A recent health-club industry report found that Generation X and Millennials are the largest representation in their membership. However, Generation X rarely goes to the gym when compared to Baby Boomers and Millennials. This tells us that we want to be fit and the gym seems like a good idea but that it doesn’t fit into what a typical Generation X member wants from fitness.

What do they want? We’ll we’ve addressed this a bit in the past. We want fitness to be fun. It needs to provide more benefit to our lives than burning calories and increasing a heart rate. It should be social and enjoyable as well. For the big box gym, this is a problem. Most people don’t find running on a treadmill in the middle of a large room fun and it certainly isn’t social. While gyms are adapting and providing more small group classes and variety to their operations, members of Generation X are turning to alternatives. Let’s look at those. Maybe you’ll find something that appeals to you.


CrossFit is a high intensity approach to fitness that incorporates community, variety, and measurable performance goals. These features have a strong appeal for many of our generation and a particularly large appeal to females. Middle age women make up more than half of the membership in CrossFit gyms around the country.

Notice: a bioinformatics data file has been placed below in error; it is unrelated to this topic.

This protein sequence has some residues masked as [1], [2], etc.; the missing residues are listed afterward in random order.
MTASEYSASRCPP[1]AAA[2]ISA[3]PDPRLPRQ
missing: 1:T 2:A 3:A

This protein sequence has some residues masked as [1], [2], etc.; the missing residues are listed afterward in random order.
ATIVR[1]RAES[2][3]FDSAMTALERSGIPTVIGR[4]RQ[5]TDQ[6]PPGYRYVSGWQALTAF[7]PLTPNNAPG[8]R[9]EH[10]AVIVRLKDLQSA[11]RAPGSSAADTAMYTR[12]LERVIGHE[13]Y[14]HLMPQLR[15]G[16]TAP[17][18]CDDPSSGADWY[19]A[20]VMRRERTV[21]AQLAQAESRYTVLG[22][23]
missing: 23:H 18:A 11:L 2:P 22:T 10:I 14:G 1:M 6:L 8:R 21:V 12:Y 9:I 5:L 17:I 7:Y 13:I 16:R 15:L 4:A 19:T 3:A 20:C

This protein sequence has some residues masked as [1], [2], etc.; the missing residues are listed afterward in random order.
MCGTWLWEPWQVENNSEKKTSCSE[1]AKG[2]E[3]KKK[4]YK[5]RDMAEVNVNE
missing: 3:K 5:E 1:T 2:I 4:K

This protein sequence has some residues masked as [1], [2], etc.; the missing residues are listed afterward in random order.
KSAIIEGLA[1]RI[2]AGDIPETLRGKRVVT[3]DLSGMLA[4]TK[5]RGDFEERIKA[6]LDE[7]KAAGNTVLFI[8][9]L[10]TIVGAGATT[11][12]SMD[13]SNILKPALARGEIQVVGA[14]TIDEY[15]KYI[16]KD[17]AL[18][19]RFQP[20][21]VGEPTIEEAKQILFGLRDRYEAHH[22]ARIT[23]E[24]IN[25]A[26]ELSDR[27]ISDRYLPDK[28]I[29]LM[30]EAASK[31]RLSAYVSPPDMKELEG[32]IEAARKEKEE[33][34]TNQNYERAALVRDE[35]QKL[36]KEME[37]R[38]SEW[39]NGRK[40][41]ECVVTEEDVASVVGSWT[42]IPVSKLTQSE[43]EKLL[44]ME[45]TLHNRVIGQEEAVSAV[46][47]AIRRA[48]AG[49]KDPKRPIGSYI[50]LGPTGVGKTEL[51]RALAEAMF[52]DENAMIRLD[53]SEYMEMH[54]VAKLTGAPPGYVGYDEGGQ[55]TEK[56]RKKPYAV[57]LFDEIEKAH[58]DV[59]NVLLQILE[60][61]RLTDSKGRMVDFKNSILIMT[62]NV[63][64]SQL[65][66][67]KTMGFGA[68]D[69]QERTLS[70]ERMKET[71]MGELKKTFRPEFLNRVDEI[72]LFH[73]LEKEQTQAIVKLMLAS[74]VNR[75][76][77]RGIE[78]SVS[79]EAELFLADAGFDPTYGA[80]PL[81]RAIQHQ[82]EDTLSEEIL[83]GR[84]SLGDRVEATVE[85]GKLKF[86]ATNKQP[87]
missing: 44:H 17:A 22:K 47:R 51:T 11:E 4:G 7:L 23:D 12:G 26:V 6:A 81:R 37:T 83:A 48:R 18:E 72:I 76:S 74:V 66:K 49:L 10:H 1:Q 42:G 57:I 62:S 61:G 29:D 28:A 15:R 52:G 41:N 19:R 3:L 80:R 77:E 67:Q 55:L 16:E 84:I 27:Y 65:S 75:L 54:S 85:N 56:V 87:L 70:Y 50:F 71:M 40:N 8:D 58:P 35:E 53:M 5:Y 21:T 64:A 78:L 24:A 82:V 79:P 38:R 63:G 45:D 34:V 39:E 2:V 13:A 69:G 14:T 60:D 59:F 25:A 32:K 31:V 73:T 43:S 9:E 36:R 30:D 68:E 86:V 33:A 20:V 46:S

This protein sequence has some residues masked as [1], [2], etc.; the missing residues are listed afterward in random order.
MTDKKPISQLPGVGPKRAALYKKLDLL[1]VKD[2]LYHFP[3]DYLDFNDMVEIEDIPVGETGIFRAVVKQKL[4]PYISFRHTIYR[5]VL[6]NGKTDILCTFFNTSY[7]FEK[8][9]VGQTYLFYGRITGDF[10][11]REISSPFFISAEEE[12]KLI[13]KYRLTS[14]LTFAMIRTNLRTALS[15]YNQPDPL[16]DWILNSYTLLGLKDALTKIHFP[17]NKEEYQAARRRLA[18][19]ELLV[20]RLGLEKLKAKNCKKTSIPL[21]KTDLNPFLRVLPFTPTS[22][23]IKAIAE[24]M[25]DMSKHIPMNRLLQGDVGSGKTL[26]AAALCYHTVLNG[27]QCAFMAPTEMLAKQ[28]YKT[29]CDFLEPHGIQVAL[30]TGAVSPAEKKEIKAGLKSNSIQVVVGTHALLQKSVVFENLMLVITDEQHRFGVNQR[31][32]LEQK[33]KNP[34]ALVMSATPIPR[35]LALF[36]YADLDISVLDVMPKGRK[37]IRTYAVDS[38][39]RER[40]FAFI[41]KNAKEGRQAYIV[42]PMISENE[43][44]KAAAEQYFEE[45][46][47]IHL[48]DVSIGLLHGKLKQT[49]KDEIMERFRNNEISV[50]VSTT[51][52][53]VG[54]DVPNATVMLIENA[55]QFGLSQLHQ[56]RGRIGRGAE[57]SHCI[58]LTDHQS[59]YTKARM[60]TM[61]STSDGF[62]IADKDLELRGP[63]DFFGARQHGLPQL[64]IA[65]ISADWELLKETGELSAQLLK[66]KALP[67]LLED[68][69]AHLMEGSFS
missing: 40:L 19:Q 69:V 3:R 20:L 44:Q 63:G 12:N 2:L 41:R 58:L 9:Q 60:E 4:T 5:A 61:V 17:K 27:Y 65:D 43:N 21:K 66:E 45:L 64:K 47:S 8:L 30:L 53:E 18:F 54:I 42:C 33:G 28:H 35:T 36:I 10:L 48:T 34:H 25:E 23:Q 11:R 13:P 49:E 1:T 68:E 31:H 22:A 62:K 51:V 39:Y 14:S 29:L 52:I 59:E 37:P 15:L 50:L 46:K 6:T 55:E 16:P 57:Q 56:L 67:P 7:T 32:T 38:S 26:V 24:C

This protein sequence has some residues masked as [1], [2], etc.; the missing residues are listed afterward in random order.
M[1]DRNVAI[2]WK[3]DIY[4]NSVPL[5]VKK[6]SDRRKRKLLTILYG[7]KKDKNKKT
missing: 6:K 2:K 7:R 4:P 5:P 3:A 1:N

Boot Camps

Bootcamps are also a fun way that many in our generation find fitness. It provides a social outlet along with the expertise of small group training. Each person in a boot camp gets guidance and motivation from their trainer. Bootcamps are also something that can be leveraged to kick-start a fitness program or add some vitality to a program that is getting a bit boring. Again, they embrace variety, athletic goals, and social connection.

Online Training Programs

You might be surprised how much our generation really leverages technology. We’re not dependent on it like some generations, nor are we afraid of it. Instead, I’d like to think we have a healthy relationship with technology. We use it when it serves us. Online training programs and technology have definitely made their way into the Generation Xer’s living room. You can now ride your bike in the Swiss Alps, get a personalized training program from an online trainer, or stream any type of fitness program on your computer. You can do yoga, HIIT, kickboxing and so much more right from your computer.

According to a study of Generation X by MetLife, most of Gen Xers rate their health as good to excellent, and the most common wellness activities they incorporate in their daily life are exercise/sports and special dietary habits. In short, we take our health and fitness seriously. It’s not a chore or an item to cross off of our list. We want to be healthy. We believe that it can be fun and enjoyable as well. We’re open minded enough to know that there’s no one size fits all approach to fitness and smart enough to explore our options.

If you’re ready to start a fitness program of your own, remember to start with activities that you find enjoyable. Look for benefits that matter to you like community, physical performance, and even relaxation. Many members of Generation X enjoy distance running because of its Zen-like benefits. Find what works for you. Next time we’ll talk about health and fitness concepts that are important to our generation and how to integrate them into your lifestyle.

Flowers & Feathers 12 Week Fitness & Meal Planners